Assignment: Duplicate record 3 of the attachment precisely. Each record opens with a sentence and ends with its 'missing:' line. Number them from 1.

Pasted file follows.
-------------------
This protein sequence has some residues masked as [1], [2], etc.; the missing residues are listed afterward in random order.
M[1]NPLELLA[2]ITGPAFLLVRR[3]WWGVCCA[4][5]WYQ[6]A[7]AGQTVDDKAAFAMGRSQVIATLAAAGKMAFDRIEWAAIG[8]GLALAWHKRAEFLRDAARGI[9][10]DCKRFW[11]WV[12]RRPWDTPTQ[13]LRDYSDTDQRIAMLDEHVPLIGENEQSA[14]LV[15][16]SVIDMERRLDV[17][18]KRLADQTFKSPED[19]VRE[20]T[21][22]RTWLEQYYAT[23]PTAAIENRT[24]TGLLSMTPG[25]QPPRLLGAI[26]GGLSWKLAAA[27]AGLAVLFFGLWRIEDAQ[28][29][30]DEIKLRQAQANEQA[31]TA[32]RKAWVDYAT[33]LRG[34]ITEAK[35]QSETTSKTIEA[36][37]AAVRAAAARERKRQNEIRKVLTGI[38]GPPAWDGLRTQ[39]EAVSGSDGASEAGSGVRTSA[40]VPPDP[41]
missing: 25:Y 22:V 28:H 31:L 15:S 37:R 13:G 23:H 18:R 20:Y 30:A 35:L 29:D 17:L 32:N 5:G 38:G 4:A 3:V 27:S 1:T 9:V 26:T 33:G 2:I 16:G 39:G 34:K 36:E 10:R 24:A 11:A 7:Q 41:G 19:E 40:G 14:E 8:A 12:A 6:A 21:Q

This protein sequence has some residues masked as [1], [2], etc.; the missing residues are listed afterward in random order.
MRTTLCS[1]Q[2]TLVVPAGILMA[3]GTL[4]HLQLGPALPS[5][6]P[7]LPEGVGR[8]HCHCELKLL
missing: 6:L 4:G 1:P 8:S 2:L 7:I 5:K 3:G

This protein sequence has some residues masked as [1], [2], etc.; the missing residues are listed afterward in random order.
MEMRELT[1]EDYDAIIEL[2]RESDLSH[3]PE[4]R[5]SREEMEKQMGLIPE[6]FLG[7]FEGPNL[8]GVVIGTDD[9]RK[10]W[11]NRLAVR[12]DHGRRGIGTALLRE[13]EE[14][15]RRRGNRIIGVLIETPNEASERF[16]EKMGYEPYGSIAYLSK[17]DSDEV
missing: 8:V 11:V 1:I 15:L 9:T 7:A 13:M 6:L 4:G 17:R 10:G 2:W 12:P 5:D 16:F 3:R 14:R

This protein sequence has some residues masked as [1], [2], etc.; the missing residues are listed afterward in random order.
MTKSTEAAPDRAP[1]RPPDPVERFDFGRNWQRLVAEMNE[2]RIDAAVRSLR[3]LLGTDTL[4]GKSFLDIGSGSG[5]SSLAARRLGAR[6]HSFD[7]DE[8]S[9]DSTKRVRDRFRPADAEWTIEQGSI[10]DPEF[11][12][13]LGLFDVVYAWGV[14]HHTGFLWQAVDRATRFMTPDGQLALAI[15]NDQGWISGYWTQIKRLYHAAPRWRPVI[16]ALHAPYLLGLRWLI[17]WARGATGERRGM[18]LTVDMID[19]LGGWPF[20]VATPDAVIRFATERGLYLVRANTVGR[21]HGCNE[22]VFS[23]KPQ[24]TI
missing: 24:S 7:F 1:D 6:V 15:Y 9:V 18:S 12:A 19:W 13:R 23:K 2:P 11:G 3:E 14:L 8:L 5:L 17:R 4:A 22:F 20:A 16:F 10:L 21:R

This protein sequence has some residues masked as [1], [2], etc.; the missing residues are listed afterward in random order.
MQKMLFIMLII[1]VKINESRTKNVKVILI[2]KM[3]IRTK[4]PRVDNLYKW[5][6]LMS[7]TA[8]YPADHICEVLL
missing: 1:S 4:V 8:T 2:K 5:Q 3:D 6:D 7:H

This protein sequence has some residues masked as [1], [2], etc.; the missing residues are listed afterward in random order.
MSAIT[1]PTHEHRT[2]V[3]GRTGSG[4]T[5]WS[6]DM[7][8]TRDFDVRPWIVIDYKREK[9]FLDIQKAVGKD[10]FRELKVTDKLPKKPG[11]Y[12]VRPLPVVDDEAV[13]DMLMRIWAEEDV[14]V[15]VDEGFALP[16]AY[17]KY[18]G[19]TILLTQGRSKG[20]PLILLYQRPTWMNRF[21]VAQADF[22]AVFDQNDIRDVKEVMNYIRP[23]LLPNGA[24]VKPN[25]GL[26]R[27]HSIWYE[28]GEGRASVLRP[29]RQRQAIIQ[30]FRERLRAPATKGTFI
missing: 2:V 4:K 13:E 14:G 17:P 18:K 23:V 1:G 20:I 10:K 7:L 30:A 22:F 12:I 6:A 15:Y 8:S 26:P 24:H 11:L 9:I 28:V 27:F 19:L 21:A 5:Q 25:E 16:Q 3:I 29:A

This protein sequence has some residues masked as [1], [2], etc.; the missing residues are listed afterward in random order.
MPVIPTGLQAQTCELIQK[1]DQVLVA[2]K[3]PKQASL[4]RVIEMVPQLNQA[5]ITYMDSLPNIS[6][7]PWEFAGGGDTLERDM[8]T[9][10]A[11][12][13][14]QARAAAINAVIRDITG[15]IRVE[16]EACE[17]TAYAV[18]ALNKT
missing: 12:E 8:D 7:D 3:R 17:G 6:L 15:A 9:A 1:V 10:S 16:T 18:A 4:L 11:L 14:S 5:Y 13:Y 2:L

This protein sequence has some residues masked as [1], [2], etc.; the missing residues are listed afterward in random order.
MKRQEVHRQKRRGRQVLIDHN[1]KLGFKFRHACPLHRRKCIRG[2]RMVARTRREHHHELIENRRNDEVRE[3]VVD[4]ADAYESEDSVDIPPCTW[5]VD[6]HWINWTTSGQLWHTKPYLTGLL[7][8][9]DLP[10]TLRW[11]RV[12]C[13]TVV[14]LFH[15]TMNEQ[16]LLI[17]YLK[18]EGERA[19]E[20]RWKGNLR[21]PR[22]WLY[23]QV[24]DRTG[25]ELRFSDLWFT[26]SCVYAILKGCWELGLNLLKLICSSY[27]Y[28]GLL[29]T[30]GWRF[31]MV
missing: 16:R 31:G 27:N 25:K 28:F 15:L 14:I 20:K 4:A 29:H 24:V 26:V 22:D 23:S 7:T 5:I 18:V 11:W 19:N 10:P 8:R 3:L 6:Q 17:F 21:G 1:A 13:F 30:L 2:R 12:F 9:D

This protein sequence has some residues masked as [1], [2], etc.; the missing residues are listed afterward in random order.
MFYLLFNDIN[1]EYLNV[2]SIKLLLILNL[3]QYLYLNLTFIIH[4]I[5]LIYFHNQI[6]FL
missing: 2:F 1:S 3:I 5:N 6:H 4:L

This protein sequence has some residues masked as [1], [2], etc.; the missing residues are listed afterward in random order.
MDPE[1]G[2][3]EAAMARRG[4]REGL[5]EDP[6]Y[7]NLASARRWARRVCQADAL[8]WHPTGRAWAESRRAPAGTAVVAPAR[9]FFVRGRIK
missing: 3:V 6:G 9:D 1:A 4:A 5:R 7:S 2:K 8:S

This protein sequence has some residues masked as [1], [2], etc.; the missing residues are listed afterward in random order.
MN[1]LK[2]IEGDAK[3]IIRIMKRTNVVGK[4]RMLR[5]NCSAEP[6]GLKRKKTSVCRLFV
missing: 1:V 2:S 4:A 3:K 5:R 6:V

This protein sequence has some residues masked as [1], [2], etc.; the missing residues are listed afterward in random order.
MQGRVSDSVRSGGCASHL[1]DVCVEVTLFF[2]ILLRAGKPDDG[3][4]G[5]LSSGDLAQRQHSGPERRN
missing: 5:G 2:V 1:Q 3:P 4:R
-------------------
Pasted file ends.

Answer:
This protein sequence has some residues masked as [1], [2], etc.; the missing residues are listed afterward in random order.
MEMRELT[1]EDYDAIIEL[2]RESDLSH[3]PE[4]R[5]SREEMEKQMGLIPE[6]FLG[7]FEGPNL[8]GVVIGTDD[9]RK[10]W[11]NRLAVR[12]DHGRRGIGTALLRE[13]EE[14][15]RRRGNRIIGVLIETPNEASERF[16]EKMGYEPYGSIAYLSK[17]DSDEV
missing: 8:V 11:V 1:I 15:L 9:T 7:A 13:M 6:L 4:G 17:R 10:G 2:W 12:P 5:D 16:F 3:R 14:R